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Getting $Name to be colored under certain conditio (Read 3788 times)
Ralph Alvy
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Getting $Name to be colored under certain conditio
Jan 21st, 2015, 1:48pm
 
I'm trying to get an outline title to turn red under certain conditions and find this fails to do anything at all:

Code:
If (condition){$NameColor = "bright red"}; 



Probably something obvious.
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Mark Bernstein
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Re: Getting $Name to be colored under certain conditio
Reply #1 - Jan 21st, 2015, 2:03pm
 
The color of a note in outline view is $Color, not $NameColor.

(Note that document settings can request that outlines use darker colors, or black, in place of $Color.)
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Ralph Alvy
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Re: Getting $Name to be colored under certain conditio
Reply #2 - Jan 21st, 2015, 2:17pm
 
Ah, okay. And, though I find

Code:
$Color="bright red" 



turns the outline note title to red when I use that as a rule, the following test to see if I understand how to construct a conditional does not:

Code:
If(1=1){$Color="bright red"}; 



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Mark Bernstein
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Re: Getting $Name to be colored under certain conditio
Reply #3 - Jan 21st, 2015, 2:27pm
 
"if" must be lowercase in Tinderbox actions (and in almost every language I've seen since good old FORTRAN, when we didn't have lowercase letters).
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Mark Anderson
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Re: Getting $Name to be colored under certain conditio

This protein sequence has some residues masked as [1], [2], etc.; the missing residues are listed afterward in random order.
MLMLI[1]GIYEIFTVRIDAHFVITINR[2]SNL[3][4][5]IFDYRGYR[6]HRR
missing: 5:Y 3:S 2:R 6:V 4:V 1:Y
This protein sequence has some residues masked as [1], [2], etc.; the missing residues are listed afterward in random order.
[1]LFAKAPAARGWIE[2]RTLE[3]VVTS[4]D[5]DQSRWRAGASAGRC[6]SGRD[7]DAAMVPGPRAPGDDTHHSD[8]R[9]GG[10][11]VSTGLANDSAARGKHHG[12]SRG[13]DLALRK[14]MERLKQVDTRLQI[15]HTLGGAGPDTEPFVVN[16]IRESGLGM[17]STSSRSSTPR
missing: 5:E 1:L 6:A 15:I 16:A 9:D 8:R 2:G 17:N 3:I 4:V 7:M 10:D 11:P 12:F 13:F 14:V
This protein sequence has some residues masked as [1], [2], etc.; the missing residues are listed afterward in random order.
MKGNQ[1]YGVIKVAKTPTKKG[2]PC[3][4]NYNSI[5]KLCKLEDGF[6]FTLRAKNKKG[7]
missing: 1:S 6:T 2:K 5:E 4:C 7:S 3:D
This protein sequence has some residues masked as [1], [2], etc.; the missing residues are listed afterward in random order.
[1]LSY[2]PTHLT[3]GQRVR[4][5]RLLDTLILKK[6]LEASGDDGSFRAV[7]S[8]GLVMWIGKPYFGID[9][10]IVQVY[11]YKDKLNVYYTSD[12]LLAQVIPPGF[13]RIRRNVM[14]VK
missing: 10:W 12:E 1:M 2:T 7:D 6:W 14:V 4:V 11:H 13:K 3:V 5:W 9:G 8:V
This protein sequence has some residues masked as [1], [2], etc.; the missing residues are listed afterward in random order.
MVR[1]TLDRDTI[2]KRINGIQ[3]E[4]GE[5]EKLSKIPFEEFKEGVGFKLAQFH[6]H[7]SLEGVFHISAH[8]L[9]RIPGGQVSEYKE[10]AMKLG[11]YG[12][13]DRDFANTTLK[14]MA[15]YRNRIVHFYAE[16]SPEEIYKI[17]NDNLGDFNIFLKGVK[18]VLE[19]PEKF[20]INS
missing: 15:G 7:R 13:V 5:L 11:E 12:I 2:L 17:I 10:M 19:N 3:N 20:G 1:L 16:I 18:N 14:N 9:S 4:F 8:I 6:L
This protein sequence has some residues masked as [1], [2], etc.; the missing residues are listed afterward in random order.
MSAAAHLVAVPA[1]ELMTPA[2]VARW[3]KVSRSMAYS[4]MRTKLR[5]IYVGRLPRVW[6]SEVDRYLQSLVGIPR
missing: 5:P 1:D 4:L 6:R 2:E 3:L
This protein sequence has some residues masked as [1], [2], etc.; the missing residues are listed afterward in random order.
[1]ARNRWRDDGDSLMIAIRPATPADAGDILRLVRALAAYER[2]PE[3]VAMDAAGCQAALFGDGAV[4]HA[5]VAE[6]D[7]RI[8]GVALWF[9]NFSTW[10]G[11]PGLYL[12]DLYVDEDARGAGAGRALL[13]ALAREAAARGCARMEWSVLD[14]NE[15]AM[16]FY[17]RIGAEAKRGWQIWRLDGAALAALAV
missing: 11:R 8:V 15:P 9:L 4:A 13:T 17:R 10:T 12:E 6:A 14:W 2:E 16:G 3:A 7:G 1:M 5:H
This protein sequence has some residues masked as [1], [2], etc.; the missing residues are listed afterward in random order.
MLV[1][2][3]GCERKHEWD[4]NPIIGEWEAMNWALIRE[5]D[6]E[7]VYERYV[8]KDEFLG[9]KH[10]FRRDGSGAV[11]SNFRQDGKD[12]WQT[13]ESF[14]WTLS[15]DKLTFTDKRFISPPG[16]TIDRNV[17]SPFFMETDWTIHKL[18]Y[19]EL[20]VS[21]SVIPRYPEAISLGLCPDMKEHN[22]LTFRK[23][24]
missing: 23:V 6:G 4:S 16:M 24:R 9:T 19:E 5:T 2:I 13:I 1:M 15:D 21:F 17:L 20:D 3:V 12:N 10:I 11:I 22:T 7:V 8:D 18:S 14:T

Reply #4 - Jan 21st, 2015, 2:32pm
 
Check out $Color, $Color2 and $NameColor. $Color is the main color of a map icon and used for the colour of the note title in all other views**. $NameColor is used for the colour of the title on map icons.

** In Outline & chart views, there are settings in Document settings/Outline that set note titles to use a darker tint of $Color or use a pure black for all titles.

For conditionals, use if(){}. Note that the 'if' is lowercase & case-sensitive. The initial condition must resolve to a true/false result:

if(true/false test){true code}
or
if(true/false test){true code}else{false code}

So:

if($Name.contains("red")){$Color="bright red"}else{$Color=;}

Any note called red or whose title contains the sub-string 'red' will be coloured red. All other notes will have $Color reset to use the default $Color value.

Semicolon terminators. Both inside the {} and after the final } a semi-colon is only required if there is another discrete expression within the overall code:

if($Name.contains("red")){$Color="bright red";$NameStrike=true}

if($Name.contains("red")){$Color="bright red"};$Pattern="diagonal"

[edit: fixed error in code example]
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« Last Edit: Jan 21st, 2015, 3:13pm by Mark Anderson »  

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Ralph Alvy
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Re: Getting $Name to be colored under certain conditio